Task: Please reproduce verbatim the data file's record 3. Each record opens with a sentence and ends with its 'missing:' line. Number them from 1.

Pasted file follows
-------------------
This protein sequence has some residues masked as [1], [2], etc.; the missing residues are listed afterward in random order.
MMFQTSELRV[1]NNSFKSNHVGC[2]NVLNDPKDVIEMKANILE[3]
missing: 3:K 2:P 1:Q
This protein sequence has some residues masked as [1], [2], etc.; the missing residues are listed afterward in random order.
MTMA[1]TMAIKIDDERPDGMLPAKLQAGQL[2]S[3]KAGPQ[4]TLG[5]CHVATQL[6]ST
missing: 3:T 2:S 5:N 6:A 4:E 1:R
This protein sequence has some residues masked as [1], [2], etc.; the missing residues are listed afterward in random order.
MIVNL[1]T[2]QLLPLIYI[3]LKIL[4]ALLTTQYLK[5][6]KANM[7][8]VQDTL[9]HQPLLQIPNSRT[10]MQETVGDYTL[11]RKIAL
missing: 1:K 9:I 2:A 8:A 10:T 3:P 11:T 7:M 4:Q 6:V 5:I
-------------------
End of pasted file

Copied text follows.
This protein sequence has some residues masked as [1], [2], etc.; the missing residues are listed afterward in random order.
MIVNL[1]T[2]QLLPLIYI[3]LKIL[4]ALLTTQYLK[5][6]KANM[7][8]VQDTL[9]HQPLLQIPNSRT[10]MQETVGDYTL[11]RKIAL
missing: 1:K 9:I 2:A 8:A 10:T 3:P 11:T 7:M 4:Q 6:V 5:I